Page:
At Gallaudet, Mohale held interviews with professors from the Social Work program, deaf faculty in various disciplines, staff in the Office for Students with Disabilities, and interpreters in Gallaudet Interpreting Service. She also interacted with the 2023-2024 international participants in the Hubert H. Humphrey Fellowship Program at American University’s Washington College of Law. They exchanged ideas on the legal frameworks available in the Humphrey Fellows’ countries, and also helped her gain a better understanding of disability law in the U.S. (Note: Humphrey fellows have visited the Gallaudet campus since 2018 to explore ways to work with graduate and undergraduate students who are interested in entering law school after graduation.) Lastly, Mohale gave a lecture to the Government Senior Seminar Class that covered deafness and development in Lesotho; the history of the country’s deaf community, their experiences, and obstacles they face, and exchanged ideas with the students on strategies for overcoming the Lesotho deaf community’s problems.

The latest census count (2016) of Lesotho’s population included 13,300 deaf and hard of hearing people among a population of 2.3 million. According to Mohale, the country has few schools to accommodate deaf students, and the majority who complete their education in vocational institutions or institutes of higher learning struggle to find work or create new jobs. And while the number of trained sign language interpreters in Lesotho increases annually, the need for interpreters remains. The result is a deaf community that continues to face barriers to information access, particularly in rural areas. “Learning sign language is typically more frequent in urban areas, but deaf people who live in remote areas face challenges, which is why they continue to suffer,” said Mohale. Efforts are underway to increase public awareness on issues like inclusivity and the necessity of learning sign language for the hearing population, she said, “but there is still a lot to be done to ensure full participation and engagement for the deaf in all aspects of life.”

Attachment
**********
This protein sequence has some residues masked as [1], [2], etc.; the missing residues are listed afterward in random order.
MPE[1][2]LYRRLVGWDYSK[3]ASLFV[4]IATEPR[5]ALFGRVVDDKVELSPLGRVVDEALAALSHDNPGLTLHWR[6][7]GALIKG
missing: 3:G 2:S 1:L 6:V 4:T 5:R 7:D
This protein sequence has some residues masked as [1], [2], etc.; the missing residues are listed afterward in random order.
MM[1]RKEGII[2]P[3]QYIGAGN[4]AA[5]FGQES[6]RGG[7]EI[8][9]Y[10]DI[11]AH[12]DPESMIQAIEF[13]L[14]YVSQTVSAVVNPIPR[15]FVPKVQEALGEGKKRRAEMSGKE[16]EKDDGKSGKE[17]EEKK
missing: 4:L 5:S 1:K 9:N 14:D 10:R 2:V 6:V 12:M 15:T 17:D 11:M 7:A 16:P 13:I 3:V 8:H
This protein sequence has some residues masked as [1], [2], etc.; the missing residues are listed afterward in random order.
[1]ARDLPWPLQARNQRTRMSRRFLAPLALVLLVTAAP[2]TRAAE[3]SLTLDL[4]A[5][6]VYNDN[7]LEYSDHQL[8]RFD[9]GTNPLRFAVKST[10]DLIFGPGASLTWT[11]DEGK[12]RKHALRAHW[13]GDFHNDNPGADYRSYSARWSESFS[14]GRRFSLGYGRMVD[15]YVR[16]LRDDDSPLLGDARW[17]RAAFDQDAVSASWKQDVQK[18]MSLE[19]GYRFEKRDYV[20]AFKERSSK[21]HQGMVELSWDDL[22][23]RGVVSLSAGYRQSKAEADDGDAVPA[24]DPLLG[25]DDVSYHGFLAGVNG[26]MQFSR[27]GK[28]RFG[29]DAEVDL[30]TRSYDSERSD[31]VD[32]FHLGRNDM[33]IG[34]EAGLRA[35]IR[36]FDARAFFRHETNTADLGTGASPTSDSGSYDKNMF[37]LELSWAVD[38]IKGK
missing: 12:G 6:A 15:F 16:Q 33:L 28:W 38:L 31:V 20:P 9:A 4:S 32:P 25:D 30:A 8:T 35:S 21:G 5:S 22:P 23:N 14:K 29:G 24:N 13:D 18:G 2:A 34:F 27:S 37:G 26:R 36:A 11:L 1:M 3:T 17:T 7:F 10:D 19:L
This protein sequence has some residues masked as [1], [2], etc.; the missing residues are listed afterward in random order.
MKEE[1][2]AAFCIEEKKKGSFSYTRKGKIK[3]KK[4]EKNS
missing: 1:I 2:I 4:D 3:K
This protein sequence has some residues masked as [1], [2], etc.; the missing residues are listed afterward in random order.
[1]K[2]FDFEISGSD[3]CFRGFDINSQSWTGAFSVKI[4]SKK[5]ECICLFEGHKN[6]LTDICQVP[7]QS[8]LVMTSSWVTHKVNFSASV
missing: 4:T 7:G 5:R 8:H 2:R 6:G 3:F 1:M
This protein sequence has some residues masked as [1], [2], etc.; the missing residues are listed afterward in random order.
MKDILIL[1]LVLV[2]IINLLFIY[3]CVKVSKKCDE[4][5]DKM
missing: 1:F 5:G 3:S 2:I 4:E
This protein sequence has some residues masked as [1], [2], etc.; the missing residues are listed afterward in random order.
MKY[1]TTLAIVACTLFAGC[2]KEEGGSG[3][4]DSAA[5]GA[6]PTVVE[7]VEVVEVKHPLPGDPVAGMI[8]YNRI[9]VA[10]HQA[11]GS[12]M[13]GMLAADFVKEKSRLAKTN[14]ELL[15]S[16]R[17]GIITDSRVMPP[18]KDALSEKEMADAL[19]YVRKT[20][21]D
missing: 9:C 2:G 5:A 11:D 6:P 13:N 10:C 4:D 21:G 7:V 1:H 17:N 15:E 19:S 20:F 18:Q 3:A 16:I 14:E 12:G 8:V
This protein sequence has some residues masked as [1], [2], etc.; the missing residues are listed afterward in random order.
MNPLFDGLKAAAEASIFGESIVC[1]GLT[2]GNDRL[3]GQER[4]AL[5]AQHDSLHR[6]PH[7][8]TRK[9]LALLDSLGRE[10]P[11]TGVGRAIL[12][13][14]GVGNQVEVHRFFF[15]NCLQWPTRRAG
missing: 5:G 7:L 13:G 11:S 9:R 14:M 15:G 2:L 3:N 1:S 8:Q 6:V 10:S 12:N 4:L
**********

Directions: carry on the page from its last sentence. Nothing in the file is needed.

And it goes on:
As a Mandela Fellow, Mohale said the experience expanded her knowledge of sign language interpreting practices and procedures in the U.S., social workers in a deaf environment, and the American deaf community. She developed professional relationships with American Sign Language interpreters, hearing and deaf social work professionals, and many members of the Gallaudet community. Furthermore, she gained a greater understanding of postsecondary deaf education, particularly in regard to experiences of deaf people in obtaining higher education opportunities and relevant social services, and a better understanding of the support systems available to the U.S. deaf community. 

Mohale said she will use her experiences as a Fellow to advocate for people with disabilities in guaranteeing information access by means of vigorous lobbying. “I hope they will use their right to full involvement and engagement in a range of problems, as this will help them grow into knowledgeable, engaged citizens who make significant contributions to their own development and, ultimately, the development of Lesotho,” she said. She also intends to support the initiatives which the deaf community, through their organizations, runs to guarantee that they have access to possibilities for employment, education, and information. Through numerous exchange programs, Mohale hopes to keep connecting the deaf community in Lesotho with deaf people worldwide in order to continue sharing ideas. She said, “with joint efforts, I wish for the world to be more inclusive of persons with disabilities in general.”

Gallaudet has prepared Deaf Mandela Washington Fellows for their Program in the United States since 2016, when President Roberta Cordano became president of the University. That year, a dinner was held at Gallaudet during the annual Mandela Washington Fellowship Summit for Young African Leaders in Washington, D.C. The event brought together 45 people, including 12 Deaf Fellows, and members from the local Deaf community and African Diaspora. In addition, in the summer of 2016, the campus served as host site for the Gallaudet University Pre-Institute on ASL and American Deaf Culture program, which continues to this day. Every year, Penna hosts at least one Mandela Fellow in person from August through September, then in January he hosts another Fellow virtually. “They are all either deaf or hearing people who work in deaf environments, like Ms. Mohale.” The goal, he said, “is for mutual exchanges of ideas and experiences.”